Cell phone parking lots simplify airport pickups


Published: Tuesday, January 4, 2005 at 6:01 a.m.
Last Modified: Monday, January 3, 2005 at 10:54 p.m.
At least 13 airports are now sending motorists to "cell phone lots" to wait until the arriving travelers they're coming for call for a ride, a new attempt to unplug road-clogging bottlenecks at passenger pickup spots.
Los Angeles International and Seattle-Tacoma opened their first cell phone lots just in time to ease terminal congestion during the holidays. At least 11 airports opened theirs this year.
The lots, which are free, grow out of two trends of the past few years: the explosion in cell phone usage and post-Sept. 11 security measures that prohibit motorists from lingering outside terminals.
Airport managers say the lots reduce the repeated looping by pickup drivers waiting for arriving travelers. The lots also reduce the slow, erratic driving - and the illegal parking - of motorists trying to hang back to time their pull-up to their passenger's appearance.
Roadside idling became such a problem in Jacksonville that officials erected stanchions to force motorists to keep moving rather than pull off illegally.
Philadelphia had 13 accidents from January through August on approaches to the airport, police say.
Los Angeles airport spokesman Paul Haney sees an extra bonus for smoggy L.A.: Less pollution. LAX plans to open two more lots to cover its other entrances.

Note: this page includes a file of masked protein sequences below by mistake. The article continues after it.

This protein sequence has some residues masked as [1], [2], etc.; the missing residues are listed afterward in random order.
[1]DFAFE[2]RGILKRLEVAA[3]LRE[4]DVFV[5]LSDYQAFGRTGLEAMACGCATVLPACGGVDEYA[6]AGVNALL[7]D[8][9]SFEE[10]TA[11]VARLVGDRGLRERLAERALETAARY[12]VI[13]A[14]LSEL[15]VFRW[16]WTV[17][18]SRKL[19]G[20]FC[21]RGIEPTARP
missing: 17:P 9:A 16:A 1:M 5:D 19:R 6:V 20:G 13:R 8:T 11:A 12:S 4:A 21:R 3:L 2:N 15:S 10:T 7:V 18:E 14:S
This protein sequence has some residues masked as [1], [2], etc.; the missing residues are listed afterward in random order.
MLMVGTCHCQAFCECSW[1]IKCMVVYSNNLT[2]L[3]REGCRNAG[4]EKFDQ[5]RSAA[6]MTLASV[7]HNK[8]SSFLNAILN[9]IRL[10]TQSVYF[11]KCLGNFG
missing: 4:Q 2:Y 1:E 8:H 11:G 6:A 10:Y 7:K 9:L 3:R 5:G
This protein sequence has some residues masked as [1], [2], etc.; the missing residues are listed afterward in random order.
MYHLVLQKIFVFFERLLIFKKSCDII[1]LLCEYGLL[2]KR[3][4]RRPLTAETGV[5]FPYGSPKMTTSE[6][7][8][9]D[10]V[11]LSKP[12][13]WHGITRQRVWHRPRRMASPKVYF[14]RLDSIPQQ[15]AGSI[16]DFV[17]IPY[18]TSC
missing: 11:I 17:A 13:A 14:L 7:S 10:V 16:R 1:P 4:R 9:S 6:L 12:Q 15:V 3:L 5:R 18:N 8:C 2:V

The lots typically are no more than two-minute drives from the terminals. Most require drivers to stay with their car. Some limit waits to 30 minutes, although some airport officials say enforcement is likely only during busy times.
The Airports Council International - North America expects more airports to try the concept, but not every one has space. Michael Civitelli, Seattle-Tacoma operations manager, says the lot must be easy to reach and convenient to the terminal to succeed.

Reader comments posted to this article may be published in our print edition. All rights reserved. This copyrighted material may not be re-published without permission. Links are encouraged.

Comments are currently unavailable on this article

▲ Return to Top